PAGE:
Ed soon arrives, wearing a slightly weary smile and a suit that surely cost more than my education, and heads off with Paul in a door-knocking tag team. The army’s tactics are starting to become clear. They’re looking for wavering Labour voters whose fears they can calm, and Green supporters who Ed can convince to vote tactically. He offers his eco-credentials as assurance that they can vote for a winner without betraying their values, along with promises of electoral reform, to make conscience voting easier next time round.

Does he not find it odd asking people to vote for them, so they can more easily vote for someone else next time? “Obviously I want people to vote Labour, but the truth is if you want accountability of MPs it’s good to have a system where you have to get more than 50% of the vote.” Ed tells me, “We want people to be able to express their opinions, but then vote second or third for someone else, and frankly we’ve got to take this opportunity to reform our politics.”

Today’s other big message is that the Liberal Democrats, Labour’s only serious competition in Sheffield Central, “can’t win nationally.” Nick Clegg gave a crowd pleasing performance at the first round of leaders debates last night, surely cause for concern in such a hotly contested seat?

“The reason I’m here to support Paul is that this is one of the key seats where a vote for the Liberal Democrats could let in a Tory government.” Ed says, deftly dismissing the idea of a hung parliament, let alone an outright Lib Dem win. “I think Nick Clegg clearly had a good outing in the debate, but he didn’t come under much scrutiny because the Liberals tend not to. I think he’ll face more scrutiny in future debates, but on that key Labour-Tory choice, Gordon Brown won the debate.”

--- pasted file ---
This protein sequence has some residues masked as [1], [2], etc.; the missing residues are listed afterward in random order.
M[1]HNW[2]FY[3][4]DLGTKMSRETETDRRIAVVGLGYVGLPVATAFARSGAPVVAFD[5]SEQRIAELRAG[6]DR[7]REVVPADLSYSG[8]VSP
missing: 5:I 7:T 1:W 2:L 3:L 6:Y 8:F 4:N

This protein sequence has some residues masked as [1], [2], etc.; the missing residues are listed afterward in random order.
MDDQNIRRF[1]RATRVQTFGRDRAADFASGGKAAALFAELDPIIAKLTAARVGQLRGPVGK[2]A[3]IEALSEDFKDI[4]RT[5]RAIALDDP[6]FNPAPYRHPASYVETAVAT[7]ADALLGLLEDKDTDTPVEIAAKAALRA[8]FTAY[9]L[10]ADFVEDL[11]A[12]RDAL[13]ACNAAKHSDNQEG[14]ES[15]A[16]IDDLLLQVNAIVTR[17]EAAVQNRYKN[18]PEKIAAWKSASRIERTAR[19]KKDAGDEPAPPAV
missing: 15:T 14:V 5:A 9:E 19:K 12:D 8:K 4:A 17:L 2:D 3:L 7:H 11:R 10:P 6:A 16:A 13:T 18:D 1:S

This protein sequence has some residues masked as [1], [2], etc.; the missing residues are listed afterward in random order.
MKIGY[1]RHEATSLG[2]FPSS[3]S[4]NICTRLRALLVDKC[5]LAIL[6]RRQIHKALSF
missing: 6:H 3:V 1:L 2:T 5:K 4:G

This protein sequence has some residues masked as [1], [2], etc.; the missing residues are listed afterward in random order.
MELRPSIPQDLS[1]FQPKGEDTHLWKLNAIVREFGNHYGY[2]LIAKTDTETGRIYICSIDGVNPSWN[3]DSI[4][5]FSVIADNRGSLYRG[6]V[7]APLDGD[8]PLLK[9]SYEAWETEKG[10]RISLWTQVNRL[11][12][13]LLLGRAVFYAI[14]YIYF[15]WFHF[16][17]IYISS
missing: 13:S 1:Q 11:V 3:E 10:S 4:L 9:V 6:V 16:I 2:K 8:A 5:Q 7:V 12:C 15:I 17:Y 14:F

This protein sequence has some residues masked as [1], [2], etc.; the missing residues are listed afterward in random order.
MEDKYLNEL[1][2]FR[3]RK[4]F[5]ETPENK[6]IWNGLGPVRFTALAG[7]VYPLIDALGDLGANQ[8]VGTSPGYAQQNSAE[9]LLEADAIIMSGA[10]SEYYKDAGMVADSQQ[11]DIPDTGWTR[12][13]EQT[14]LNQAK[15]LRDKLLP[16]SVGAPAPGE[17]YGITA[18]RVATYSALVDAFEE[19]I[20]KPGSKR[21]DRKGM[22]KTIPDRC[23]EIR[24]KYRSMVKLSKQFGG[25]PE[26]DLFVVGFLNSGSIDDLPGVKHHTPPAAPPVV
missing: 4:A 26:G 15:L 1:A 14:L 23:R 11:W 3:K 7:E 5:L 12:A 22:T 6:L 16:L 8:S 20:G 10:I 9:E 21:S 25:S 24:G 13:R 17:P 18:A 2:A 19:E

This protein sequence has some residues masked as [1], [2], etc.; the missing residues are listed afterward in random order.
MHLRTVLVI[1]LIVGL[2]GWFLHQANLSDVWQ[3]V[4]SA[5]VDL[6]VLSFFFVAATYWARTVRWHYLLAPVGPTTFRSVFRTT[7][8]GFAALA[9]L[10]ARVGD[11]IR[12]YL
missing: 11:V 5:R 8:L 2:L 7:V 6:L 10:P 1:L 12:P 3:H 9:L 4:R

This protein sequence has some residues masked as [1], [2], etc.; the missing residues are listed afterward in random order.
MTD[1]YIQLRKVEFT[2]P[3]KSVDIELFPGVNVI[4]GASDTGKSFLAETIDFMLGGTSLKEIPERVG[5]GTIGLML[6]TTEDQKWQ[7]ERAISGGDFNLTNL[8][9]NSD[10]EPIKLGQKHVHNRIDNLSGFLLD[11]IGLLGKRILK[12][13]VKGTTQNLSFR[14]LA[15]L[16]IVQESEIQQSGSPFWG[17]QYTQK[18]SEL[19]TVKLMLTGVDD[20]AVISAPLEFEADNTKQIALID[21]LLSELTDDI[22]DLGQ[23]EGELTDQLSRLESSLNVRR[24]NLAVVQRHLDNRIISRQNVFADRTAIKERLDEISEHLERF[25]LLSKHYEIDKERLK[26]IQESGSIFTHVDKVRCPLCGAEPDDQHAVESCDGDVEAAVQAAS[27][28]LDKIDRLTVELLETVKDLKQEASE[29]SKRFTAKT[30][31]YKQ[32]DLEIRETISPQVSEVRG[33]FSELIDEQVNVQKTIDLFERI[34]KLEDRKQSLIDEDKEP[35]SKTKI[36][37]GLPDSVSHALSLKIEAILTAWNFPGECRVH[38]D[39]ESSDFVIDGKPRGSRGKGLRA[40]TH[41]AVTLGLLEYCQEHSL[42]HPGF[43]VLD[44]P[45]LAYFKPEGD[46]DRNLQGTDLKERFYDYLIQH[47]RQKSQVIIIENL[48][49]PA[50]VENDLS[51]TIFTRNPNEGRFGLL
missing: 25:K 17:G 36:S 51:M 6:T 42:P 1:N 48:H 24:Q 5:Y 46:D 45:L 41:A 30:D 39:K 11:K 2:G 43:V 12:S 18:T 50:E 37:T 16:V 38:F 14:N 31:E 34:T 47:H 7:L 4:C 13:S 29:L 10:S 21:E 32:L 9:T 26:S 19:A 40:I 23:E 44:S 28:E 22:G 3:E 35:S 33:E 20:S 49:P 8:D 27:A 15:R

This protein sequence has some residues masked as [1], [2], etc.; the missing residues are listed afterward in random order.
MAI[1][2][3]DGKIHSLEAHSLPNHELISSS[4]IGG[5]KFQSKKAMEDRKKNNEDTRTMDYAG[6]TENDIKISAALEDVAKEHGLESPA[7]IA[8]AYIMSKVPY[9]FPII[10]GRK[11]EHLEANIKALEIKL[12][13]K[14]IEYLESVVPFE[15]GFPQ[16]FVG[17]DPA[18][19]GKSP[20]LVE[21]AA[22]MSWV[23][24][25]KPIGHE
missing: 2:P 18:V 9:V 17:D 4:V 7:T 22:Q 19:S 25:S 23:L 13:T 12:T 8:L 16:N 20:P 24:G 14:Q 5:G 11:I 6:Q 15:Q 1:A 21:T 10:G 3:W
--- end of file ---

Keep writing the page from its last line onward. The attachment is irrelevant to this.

One thing Ed and Paul clearly have in common is an enthusiasm for the old fashioned pressing of flesh. While enthusiastic pledges of Labour votes have been a little thin on the ground, people are genuinely impressed that the pair have bothered to turn up in person to ask for them. It may be quicker and easier to reach a lot of people with a tweet, but it’ll never have the same impact. As Ed says before he heads off to his next meeting, “Getting out and meeting people, there’s no substitute for it.”

Originally from this week’s Forge Press. Well worth picking up a copy if you can, the election section’s really good, and you’ll find my guide to the Digital Economy Act in the Fuse pull out.

Chasing the NME vote? Reverend singer McClure backs LibDems.

Not satisfied with courting the “anti-politics” vote, liberal intellectuals, frustrated left and nervous greens, it seems the LibDems are after the indie vote too.

As evidenced by this lovely photo op. Local celebrity, indie darling and Arctic Monkeys’ bezzie mate, Jon McClure, looking a bit like Lib Dem PPC Paul Scriven has got him out of bed.

McClure For LibDems
22nd April 2010
revsmall.jpg
Reverend and the Makers frontman John McClure this week pledged his support for the Liberal Democrats election campaign.

The Sheffield born singer publicly endorsed Paul Scriven, Lib Dem candidate for Sheffield Central, and is displaying a giant banner outside his home.

He said, “The Lib Dems have shown on such issues on the War in Iraq, no to Trident and the abolition of Student Tuition Fees that they have got it spot on. I like the fresh and new style of politics Paul Scriven would bring to Sheffield.”

Paul Scriven said, “It is great to get the Rev’s backing he knows we want real change in British politics and are a progressive force that can bring about long lasting results here in Sheffield and the UK based on fairness and a new way of doing things”

In 2008, John teamed up with The Libertines’ Carl Barat to launch Instigate Debate, a project which encouraged young people to engage in politics. The collective organised public debates at the Reading and V festivals, which brought together politicians, activists and musicians to discuss topical issues.

From Forge Press, 22/04/10